Welcome back students. I hope you enjoyed your summer off, but now it is time to get back to our Swine Lecture Series.
When a farmer needs a new pig or wants to expand his herd, the best way to buy is at an auction.
Many hog shows like the Summer Type Conference auction off the exhibited pigs--using the results to determine sale order.
Some farms also host their own pig auctions at the farm to sell boars (males) and gilts (females) to other farmers who want to use them as breeding stock. Here are some pigs ready for a farm auction.
OK, so they're not too excited yet. But in a few hours, they will be heading off to a new farm (we hope) to fulfill their happy pig lives as the mothers and fathers of the next generation of purebred hogs. You may recall that the black and white ones are Hampshires, the all-white ones, Yorkshires.
Now let's review the key elements to a successful pig auction on the farm. Like any event, you need to market the date/time/location with advertising, Web site, and a database of customers for direct mail.
A good auctioneer is critical. Our auctioneer, Dan, has been coming to our farm every fall for 40+ years. Right after this photo was snapped Dan said: wasthatlightening?wasthatlightening?doIneed toswitchswitchswichtobattery?battery?didsomeonesaybattery?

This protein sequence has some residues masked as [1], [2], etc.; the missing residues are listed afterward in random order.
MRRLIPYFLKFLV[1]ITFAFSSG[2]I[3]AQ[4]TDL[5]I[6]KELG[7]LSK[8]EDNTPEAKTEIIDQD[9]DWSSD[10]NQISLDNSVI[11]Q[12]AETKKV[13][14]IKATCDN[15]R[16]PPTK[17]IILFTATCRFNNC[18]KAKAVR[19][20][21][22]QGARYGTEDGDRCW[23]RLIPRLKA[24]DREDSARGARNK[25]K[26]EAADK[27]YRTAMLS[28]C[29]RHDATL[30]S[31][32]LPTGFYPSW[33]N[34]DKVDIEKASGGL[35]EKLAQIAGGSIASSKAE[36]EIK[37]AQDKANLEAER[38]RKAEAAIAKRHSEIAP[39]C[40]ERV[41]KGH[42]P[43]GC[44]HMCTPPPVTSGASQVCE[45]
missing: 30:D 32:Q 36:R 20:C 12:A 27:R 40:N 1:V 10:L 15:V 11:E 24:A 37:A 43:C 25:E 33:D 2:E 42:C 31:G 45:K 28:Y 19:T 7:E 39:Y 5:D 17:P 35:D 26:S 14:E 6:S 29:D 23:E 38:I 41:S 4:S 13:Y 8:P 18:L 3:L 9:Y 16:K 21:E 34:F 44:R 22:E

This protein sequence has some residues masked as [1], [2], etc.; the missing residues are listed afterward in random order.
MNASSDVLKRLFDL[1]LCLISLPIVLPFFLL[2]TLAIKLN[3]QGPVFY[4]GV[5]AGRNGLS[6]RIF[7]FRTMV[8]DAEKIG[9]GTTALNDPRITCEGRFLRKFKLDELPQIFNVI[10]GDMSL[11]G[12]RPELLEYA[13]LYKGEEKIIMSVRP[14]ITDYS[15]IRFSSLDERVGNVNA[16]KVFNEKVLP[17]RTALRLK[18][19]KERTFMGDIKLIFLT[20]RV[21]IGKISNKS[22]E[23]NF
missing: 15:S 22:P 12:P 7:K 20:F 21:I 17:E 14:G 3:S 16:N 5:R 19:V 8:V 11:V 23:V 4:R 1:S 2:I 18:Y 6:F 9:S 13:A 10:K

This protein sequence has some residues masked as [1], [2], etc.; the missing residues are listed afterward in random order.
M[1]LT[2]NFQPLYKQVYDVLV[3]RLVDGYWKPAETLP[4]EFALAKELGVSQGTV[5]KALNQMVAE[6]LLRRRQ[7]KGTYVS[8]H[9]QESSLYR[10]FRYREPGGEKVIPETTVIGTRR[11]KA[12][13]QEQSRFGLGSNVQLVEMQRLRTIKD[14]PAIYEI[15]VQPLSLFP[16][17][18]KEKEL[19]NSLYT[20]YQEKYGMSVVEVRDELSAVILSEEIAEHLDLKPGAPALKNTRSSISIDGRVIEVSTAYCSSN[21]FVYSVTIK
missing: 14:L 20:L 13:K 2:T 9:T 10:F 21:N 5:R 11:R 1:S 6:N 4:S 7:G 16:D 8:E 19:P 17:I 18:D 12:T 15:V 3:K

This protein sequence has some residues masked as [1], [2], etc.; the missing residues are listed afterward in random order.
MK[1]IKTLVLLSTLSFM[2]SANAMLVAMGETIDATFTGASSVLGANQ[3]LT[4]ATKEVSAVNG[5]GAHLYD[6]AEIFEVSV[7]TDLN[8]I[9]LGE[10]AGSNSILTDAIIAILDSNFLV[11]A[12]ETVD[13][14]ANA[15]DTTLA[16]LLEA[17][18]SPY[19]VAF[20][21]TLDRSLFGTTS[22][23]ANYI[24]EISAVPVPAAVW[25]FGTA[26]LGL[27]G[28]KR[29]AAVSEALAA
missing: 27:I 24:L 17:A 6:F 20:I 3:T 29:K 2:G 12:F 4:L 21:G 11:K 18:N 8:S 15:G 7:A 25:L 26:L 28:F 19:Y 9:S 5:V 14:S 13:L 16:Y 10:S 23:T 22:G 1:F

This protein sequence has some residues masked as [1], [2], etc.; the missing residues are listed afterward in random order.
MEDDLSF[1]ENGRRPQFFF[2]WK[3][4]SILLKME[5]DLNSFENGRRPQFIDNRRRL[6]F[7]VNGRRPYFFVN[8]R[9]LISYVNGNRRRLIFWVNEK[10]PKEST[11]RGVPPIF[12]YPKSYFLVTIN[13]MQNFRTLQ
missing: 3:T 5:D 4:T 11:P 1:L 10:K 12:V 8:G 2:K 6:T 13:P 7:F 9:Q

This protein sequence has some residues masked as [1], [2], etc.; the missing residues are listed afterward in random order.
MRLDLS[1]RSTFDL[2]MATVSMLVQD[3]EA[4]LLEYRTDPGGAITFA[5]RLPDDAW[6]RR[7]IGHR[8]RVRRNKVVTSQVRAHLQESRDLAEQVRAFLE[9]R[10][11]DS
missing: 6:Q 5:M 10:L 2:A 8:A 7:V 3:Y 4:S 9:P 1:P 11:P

Nothatwasjustmyflash, I responded.
Food is an important part of any successful event. Here, my garage doubles as a 4-H lunch stand. Don't tell the health department. A really classy event includes childcare. Great-Grandma and a swing set will do.
In summary, hosting a pig auction is a lot like any other event a business may put on. You need lighting, sound, stage/podium, marketing, direct mail, parking, childcare, food, and staff. You also need a guy who can talk fast, and guests of honor who intend to poop all over the place.